49.275 Eucosma conterminana – New to Ireland. Tony Bryant

 New to Ireland, Rare moth sightings  Comments Off on 49.275 Eucosma conterminana – New to Ireland. Tony Bryant
Feb 112020
 

On 23 August 2017 I took an unidentified micro-moth at a moth trap at Tramore, Co. Waterford (grid reference S577013). It was tentatively identified as Eucosma tripoliana but, as it occurred away from the saltmarsh habitat of that species, it was retained and passed to Ken Bond who later dissected it and determined it to be a male Eucosma conterminana and new to Ireland. The specimen will be lodged with the National Museum of Ireland, Natural History, Dublin.
In Britain this species is reported to fly from mid-June to September and early October. It inhabits chalk grassland, quarries, gardens, waste ground and roadside verges where it feeds on Great Lettuce Lactuca virosa and Prickly Lettuce Lactuca serriola. Although the latter foodplant is a recent addition to the Irish flora and found not too distant from the site of capture it seems unlikely E. conterminana is resident here, but rather an immigrant, as the days immediately before and after its capture coincided with increased migrant activity, e.g. Etiella zinckenella taken at Tramore on 25 August 2017 was also new to Ireland. E. conterminana is recorded from southern Britain and the Channel Islands and is found from Europe to China.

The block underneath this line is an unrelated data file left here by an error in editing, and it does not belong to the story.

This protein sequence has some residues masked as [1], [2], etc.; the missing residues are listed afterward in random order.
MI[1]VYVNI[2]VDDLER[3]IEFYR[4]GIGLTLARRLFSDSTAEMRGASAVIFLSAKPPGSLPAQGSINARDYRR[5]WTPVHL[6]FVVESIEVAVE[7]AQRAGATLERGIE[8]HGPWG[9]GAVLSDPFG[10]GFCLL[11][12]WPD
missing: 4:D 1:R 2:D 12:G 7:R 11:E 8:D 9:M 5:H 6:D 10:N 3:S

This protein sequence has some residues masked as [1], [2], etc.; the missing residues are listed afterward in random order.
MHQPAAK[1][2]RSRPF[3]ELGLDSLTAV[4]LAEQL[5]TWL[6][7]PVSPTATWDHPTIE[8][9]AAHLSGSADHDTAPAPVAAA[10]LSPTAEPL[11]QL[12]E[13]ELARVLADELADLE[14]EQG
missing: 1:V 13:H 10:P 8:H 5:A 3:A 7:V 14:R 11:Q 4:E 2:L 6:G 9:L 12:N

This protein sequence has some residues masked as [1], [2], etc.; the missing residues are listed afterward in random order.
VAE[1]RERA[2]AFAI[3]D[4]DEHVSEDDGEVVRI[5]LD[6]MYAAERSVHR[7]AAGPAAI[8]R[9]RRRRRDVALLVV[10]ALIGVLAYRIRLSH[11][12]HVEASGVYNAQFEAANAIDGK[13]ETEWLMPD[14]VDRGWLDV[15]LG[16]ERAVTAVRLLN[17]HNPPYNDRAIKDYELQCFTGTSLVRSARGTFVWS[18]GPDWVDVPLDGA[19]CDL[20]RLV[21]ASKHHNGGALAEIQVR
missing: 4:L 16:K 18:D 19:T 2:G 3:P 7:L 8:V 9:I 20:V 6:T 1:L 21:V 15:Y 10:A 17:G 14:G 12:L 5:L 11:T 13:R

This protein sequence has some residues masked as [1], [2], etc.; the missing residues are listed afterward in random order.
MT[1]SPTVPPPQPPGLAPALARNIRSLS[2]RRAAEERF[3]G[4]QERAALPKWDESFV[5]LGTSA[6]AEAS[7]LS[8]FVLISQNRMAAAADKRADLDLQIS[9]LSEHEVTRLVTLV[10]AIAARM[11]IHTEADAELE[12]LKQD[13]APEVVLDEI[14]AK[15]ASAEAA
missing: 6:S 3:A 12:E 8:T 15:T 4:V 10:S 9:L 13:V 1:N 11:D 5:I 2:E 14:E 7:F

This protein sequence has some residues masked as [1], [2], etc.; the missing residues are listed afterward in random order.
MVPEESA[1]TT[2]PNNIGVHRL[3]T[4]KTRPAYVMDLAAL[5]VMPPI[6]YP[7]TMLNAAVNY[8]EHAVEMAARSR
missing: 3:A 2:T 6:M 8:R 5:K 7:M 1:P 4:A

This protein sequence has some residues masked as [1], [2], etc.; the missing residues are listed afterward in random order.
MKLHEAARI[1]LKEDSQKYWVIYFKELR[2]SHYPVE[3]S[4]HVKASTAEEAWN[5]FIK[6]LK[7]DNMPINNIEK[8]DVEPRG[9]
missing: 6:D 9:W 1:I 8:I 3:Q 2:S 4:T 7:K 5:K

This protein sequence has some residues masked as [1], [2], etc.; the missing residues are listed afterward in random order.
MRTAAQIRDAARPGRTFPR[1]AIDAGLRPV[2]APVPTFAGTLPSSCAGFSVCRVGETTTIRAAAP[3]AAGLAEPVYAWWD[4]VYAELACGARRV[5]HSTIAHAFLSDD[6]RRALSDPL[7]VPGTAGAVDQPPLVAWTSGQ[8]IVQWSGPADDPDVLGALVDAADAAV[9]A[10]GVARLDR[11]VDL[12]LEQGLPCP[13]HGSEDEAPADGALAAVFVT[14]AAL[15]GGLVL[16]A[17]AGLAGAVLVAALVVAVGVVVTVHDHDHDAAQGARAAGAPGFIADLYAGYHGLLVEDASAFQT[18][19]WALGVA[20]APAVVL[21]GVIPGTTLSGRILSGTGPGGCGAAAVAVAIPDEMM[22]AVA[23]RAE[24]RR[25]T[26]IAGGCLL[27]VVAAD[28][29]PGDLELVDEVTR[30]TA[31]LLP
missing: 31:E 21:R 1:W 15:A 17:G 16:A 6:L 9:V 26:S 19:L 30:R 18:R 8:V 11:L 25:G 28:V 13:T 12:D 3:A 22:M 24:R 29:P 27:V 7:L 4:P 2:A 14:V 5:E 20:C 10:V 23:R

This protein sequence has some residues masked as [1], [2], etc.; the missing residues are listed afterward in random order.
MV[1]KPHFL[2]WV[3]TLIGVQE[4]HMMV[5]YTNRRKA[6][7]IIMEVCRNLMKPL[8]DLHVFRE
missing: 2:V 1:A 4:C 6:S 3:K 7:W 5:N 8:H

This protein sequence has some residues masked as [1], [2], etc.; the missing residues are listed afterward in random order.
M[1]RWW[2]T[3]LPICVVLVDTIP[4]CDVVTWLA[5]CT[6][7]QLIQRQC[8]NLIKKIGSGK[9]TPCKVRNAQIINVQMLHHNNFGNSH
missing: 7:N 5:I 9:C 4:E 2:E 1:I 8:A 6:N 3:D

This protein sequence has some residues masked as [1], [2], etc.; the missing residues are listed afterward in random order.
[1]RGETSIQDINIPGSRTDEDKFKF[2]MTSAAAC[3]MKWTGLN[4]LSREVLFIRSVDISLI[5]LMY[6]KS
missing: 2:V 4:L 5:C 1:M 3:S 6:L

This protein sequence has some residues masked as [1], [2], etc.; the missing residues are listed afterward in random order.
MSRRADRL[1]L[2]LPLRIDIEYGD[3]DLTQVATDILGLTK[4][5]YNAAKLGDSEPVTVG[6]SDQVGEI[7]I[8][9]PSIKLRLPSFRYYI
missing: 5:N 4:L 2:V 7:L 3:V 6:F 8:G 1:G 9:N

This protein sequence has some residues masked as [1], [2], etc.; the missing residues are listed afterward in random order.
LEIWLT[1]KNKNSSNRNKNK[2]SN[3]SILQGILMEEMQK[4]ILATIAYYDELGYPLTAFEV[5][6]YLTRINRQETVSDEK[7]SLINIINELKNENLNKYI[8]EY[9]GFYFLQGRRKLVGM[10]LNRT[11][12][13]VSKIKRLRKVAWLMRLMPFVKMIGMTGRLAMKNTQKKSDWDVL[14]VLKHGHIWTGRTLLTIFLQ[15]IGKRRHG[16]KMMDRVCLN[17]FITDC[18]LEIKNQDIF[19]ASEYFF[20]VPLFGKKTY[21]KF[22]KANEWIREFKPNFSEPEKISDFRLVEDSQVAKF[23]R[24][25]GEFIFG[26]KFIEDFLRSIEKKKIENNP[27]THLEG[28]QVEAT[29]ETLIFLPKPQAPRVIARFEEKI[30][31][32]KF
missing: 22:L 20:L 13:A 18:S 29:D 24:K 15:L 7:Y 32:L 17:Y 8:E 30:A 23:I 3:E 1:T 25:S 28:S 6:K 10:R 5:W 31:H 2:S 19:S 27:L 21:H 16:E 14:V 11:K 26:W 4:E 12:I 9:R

Tony Bryant and Ken Bond.
Bryant, T. & Bond, K.G.M., 2018. Eucosma conterminana (Guenée, 1845) (Lep.: Tortricidae) new to Ireland. Entomologist’s Record and Journal of Variation 130: 15.

Lime Hawk-moth Mimas tiliae proved resident in Ireland

 Rare moth sightings  Comments Off on Lime Hawk-moth Mimas tiliae proved resident in Ireland
Sep 092015
 

Lime Hawk-moth Mimas tiliae, Phibsborough Dublin Sept 2015 © Gavin Hoey 

Two eagle eyed girls spotted a large caterpillar which had fallen out of a Lime tree in Dublin.

This was identified as Lime Hawk-moth and photos were forwarded to MothsIreland for confirmation. The blue horn, the warts on the anal flap and the green head with white stripes are diagnostic. This is the 3rd Irish record. The 2 previous records were both adults and both also north Dublin City.

Lime Hawk-moth Mimas tiliae, Baldoyle Dublin, June 2015 ©Cian Merne

The first Irish record was in 2010 in Drumcondra. It was not known if it was of local origin or perhaps flew in from Britain where it is well established in southern England.

The case that it is resident became much stronger with the 2nd Irish re

cord of an adult that came to light earlier this year in Baldoyle. There’s no question about its residency now!

The species has been spreading northwards in England and so perhaps it will be seen away from north Dublin soon. It isn’t restricted to Lime. Birch and Alder regularly host the species and other tree species may be used as well.

Maybe you’ve seen either the caterpillar or adult, but didn’t know what it was or know of the significance? We’d like to hear about it.

 Posted by at 22:21